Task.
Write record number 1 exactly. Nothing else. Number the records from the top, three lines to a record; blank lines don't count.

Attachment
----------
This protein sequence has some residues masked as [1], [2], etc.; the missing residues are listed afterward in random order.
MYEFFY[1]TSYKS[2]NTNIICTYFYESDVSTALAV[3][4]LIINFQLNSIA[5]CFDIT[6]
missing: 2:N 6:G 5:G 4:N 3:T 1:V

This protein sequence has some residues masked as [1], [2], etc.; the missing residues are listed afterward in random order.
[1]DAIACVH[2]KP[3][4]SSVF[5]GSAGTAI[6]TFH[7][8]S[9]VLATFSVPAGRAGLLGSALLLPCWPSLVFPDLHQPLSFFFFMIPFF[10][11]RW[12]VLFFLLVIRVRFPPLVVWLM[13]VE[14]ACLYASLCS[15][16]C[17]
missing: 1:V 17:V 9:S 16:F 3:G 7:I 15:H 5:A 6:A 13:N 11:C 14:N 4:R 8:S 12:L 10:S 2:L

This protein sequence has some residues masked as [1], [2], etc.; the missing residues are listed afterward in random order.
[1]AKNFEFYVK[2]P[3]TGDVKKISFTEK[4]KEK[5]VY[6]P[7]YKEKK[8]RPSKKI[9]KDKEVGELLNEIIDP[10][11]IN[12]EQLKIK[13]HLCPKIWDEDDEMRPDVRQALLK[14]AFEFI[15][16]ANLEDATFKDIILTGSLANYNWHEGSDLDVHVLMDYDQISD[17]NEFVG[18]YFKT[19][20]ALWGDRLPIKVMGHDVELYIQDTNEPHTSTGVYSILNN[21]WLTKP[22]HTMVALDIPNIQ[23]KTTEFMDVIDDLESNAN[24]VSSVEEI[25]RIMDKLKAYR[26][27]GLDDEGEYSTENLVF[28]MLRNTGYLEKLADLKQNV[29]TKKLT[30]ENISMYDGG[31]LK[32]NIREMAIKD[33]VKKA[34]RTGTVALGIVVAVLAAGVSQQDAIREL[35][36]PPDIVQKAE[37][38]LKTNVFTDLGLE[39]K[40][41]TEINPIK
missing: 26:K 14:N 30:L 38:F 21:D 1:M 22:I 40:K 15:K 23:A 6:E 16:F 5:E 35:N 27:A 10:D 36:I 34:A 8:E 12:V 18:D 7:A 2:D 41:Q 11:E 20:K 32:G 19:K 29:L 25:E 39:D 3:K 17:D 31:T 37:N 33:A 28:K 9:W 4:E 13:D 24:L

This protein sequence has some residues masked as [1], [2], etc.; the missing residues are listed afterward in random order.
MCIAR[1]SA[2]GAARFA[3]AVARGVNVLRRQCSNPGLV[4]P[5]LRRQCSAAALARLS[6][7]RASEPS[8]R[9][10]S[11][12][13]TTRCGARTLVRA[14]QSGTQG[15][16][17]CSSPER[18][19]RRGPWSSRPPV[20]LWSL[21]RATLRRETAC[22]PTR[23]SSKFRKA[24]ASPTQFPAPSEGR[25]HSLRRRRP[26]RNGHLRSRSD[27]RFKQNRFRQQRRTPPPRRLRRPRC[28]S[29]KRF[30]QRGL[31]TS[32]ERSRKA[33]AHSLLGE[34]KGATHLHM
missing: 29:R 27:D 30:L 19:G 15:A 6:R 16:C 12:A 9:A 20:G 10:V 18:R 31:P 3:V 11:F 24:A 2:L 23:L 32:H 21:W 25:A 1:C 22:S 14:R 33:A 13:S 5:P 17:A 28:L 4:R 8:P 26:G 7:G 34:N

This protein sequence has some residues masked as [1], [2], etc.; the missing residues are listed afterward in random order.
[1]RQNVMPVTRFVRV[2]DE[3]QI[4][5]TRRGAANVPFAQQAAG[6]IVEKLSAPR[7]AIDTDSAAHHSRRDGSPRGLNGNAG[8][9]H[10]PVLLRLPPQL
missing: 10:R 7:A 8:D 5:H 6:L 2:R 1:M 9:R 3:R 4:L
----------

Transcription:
This protein sequence has some residues masked as [1], [2], etc.; the missing residues are listed afterward in random order.
MYEFFY[1]TSYKS[2]NTNIICTYFYESDVSTALAV[3][4]LIINFQLNSIA[5]CFDIT[6]
missing: 2:N 6:G 5:G 4:N 3:T 1:V